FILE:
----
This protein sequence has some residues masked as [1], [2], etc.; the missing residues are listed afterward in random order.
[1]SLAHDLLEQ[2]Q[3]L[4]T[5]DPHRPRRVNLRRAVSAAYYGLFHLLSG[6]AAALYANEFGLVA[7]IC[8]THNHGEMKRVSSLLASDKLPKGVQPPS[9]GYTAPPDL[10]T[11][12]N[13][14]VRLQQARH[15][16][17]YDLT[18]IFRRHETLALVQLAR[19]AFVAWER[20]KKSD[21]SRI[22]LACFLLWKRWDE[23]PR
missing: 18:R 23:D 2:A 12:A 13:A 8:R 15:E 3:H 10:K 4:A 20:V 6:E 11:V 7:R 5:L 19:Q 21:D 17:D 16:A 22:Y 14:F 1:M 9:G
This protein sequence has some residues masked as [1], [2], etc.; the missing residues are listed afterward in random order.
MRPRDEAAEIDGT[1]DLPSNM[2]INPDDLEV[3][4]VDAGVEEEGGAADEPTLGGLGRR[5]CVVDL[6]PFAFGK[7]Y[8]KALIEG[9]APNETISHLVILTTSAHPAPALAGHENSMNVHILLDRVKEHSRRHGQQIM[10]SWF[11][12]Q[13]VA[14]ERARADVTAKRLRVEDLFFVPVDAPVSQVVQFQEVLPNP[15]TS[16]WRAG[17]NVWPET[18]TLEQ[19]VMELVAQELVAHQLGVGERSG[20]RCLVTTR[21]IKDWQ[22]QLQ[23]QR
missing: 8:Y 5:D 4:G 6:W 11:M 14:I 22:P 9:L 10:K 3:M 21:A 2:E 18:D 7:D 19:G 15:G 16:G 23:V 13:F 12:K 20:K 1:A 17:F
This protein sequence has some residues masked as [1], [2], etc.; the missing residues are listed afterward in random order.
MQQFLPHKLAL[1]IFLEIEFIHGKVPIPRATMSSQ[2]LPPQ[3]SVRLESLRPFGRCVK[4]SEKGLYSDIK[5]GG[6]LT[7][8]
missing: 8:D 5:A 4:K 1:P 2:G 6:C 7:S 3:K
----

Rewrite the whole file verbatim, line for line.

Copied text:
This protein sequence has some residues masked as [1], [2], etc.; the missing residues are listed afterward in random order.
[1]SLAHDLLEQ[2]Q[3]L[4]T[5]DPHRPRRVNLRRAVSAAYYGLFHLLSG[6]AAALYANEFGLVA[7]IC[8]THNHGEMKRVSSLLASDKLPKGVQPPS[9]GYTAPPDL[10]T[11][12]N[13][14]VRLQQARH[15][16][17]YDLT[18]IFRRHETLALVQLAR[19]AFVAWER[20]KKSD[21]SRI[22]LACFLLWKRWDE[23]PR
missing: 18:R 23:D 2:A 12:A 13:A 8:R 15:E 3:H 10:K 4:A 20:V 6:E 11:V 7:R 5:L 19:Q 21:D 17:D 16:A 22:Y 14:F 1:M 9:G
This protein sequence has some residues masked as [1], [2], etc.; the missing residues are listed afterward in random order.
MRPRDEAAEIDGT[1]DLPSNM[2]INPDDLEV[3][4]VDAGVEEEGGAADEPTLGGLGRR[5]CVVDL[6]PFAFGK[7]Y[8]KALIEG[9]APNETISHLVILTTSAHPAPALAGHENSMNVHILLDRVKEHSRRHGQQIM[10]SWF[11][12]Q[13]VA[14]ERARADVTAKRLRVEDLFFVPVDAPVSQVVQFQEVLPNP[15]TS[16]WRAG[17]NVWPET[18]TLEQ[19]VMELVAQELVAHQLGVGERSG[20]RCLVTTR[21]IKDWQ[22]QLQ[23]QR
missing: 8:Y 5:D 4:G 6:W 11:M 14:I 22:P 9:L 10:K 3:M 21:A 2:E 18:D 7:D 19:G 15:G 16:G 23:V 13:F 12:K 20:K 1:A 17:F
This protein sequence has some residues masked as [1], [2], etc.; the missing residues are listed afterward in random order.
MQQFLPHKLAL[1]IFLEIEFIHGKVPIPRATMSSQ[2]LPPQ[3]SVRLESLRPFGRCVK[4]SEKGLYSDIK[5]GG[6]LT[7][8]
missing: 8:D 5:A 4:K 1:P 2:G 6:C 7:S 3:K